At the sight of the number '10' on the electronic board, the West Ham fans roared with delight.
Wayne Rooney, sweating and puffing after 70 minutes of jogging around and messing things up, stared at the board contemptuously and then trudged slowly off the pitch. Around him, Upton Park erupted with raucous songs of what we shall diplomatically call a sexual nature. They like little more than gleefully monstering Manchester United players in East London. They've been doing it ever since Paul Ince unwisely chose to wear a red shirt while he was still being paid to wear a claret one. Rooney, with his red-faced incompetence, did not disappoint them.
This might actually have been Rooney's worst performance for United. He has been this bad for England on numerous occasions, but rarely has he offered up such a desperate shift for Sir Alex Ferguson. His first touch was so bad that he may as well have been playing in clogs. His passing was so awry at times that he didn't seem to know which colour shirt his teammates were wearing. In the first half, he spied goal but thrashed at the ball from outside the area, dragging it horribly wide of the far post. All night long, save for one delicious lofted pass shortly after the break, he angrily hacked around the pitch like a golfer with someone else's clubs.
This has been a strange week for Rooney. On Monday, former advisor to PSG Michel Moulin announced on live French television that a deal had been struck with Manchester United and that the Englishman would be lining up with Zlatan Ibrahimovic and Thiago Silva next season. There was, however, a rather serious caveat here. Moulin hadn't worked for PSG since 2008. In 2012, the Qatari Investment Authority took full control of the club, clearing the decks and appointing Leonardo as Director of Football.
Privately, those in the know have suggested that Moulin's connections with the new administration are not as strong as he has implied. Indeed, and this may be entirely unconnected to his revelation, he now runs a football website which was last seen attracting an enormous amount of hits for a story about Rooney joining PSG. Moulin's claim was ignored by United and emphatically dismissed by Leonardo.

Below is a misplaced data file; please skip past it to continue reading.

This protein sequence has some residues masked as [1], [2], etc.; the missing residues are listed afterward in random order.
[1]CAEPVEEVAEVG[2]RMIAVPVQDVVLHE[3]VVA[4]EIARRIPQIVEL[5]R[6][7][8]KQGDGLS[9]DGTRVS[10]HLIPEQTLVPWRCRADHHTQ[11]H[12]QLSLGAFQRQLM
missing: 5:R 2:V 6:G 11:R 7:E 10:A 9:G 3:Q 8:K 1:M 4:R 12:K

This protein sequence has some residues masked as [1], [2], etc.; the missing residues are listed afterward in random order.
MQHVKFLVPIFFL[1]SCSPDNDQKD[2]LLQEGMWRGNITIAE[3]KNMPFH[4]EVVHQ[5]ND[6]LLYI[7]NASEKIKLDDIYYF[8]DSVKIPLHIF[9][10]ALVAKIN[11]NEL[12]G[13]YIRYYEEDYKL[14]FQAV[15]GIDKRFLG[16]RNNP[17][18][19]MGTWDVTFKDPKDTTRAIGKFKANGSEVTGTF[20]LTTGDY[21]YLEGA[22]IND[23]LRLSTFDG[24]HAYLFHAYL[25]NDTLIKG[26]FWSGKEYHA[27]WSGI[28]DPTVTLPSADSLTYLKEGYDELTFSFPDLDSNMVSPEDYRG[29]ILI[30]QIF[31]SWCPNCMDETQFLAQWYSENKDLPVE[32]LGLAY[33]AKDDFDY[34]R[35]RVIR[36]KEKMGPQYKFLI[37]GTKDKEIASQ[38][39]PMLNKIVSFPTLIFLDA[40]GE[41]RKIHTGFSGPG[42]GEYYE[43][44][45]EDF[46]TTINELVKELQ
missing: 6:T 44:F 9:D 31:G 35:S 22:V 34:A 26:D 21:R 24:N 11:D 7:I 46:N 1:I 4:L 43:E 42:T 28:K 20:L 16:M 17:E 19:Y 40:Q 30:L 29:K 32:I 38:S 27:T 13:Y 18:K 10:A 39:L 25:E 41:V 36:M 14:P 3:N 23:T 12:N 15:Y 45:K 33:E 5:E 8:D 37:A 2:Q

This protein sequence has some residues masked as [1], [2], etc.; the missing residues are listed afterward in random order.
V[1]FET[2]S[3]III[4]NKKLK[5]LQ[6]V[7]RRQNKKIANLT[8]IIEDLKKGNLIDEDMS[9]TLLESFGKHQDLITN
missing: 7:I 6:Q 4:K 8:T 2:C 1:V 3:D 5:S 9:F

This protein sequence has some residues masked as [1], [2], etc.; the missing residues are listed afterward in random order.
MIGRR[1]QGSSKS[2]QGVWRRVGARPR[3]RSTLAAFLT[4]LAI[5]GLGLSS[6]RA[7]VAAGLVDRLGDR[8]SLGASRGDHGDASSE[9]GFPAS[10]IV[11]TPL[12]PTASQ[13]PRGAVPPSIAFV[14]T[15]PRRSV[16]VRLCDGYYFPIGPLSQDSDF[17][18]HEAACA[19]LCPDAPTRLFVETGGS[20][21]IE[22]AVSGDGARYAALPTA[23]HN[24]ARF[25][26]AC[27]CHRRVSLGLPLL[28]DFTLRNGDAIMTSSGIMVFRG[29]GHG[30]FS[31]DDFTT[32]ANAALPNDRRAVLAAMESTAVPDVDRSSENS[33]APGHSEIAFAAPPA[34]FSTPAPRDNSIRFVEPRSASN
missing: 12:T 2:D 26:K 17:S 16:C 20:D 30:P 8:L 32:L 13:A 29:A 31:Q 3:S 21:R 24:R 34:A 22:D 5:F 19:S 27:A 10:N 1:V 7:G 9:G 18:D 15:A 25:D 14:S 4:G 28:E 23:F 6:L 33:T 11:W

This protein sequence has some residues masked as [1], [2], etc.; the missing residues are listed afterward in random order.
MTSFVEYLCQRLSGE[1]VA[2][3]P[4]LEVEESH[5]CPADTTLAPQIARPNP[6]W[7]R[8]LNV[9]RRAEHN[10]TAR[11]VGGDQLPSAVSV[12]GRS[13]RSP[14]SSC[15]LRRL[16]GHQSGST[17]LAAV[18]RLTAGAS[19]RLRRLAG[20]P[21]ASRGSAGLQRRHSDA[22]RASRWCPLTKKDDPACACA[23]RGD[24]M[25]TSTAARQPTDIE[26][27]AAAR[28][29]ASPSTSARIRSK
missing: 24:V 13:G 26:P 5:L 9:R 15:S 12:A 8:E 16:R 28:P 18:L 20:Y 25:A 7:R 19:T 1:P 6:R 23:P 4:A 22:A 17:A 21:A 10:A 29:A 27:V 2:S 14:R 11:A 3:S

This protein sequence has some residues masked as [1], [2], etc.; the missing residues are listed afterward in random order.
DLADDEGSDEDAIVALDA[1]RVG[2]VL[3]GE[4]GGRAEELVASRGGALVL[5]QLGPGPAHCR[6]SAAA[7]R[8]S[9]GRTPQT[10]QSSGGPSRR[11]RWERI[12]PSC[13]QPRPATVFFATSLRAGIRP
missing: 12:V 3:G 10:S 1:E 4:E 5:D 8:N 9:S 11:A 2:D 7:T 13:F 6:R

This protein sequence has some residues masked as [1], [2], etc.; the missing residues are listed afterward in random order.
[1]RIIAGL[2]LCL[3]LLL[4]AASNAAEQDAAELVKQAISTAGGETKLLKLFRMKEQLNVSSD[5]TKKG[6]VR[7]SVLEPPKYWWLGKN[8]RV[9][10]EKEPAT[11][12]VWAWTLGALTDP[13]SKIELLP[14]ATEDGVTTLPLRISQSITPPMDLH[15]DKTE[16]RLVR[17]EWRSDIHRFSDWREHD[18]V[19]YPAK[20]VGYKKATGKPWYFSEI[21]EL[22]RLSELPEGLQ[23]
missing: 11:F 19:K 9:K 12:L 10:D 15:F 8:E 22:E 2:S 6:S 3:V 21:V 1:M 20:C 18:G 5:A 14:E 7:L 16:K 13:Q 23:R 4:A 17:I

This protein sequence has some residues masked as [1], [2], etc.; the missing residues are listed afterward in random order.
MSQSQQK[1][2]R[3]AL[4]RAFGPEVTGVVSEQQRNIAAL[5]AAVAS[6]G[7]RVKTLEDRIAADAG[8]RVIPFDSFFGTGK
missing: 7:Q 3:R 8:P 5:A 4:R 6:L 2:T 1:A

This isn't to say that Rooney will not go there. Regardless of his hapless shuffling at Upton Park, he would fit with the French club's policy of perpetual regeneration, constantly spending on high profile players to reaffirm their place at the top table of European football. Yes, he could easily join PSG this summer. It's just that on the evidence of Wednesday night, he'd be lucky to get a game with PSV.
In 2010, Rooney famously put in a transfer request at Manchester United, stating his discontent that the squad would not be strengthened to his liking, effectively suggesting that he was too good for them. He later apologised and reaffirmed his devotion to the cause. Now, the boot is very much on the other foot.
Six weeks ago, he was dropped by Ferguson for the crucial Champions League clash with Real Madrid. The move sparked immediate and widespread speculation that Rooney was heading for the exit door, speculation that was laughed off by Ferguson shortly afterwards.
This could have just been a bad day at the office, and given his encouraging performance in midfield against Stoke, perhaps that was the case. He is, after all, an exceptional footballer when he is in form. But there was something about Rooney's demeanour that suggested otherwise here. He played like a man who knows that it's all coming to an end. He played like a man without any clear idea of his role in the wider plan. He was short-tempered, poorly positioned, lead-footed and he looked exhausted.
As ESPN columnist Michael Cox put it on Twitter, "the gap between Rooney at his best and Rooney at his worst must be larger than any other player around."
Maybe a move would be the best solution for all parties. It might bump him out of his funk and force him to double his efforts. Perhaps a new voice could motivate him better.
In response to Moulin's PSG claims, new stories appeared in the UK press suggesting that Rooney was actually rather keen to extend his contract at Old Trafford. Maybe I'm not the right person to offer advice, but today probably isn't the best day for him to knock on Ferguson 's door.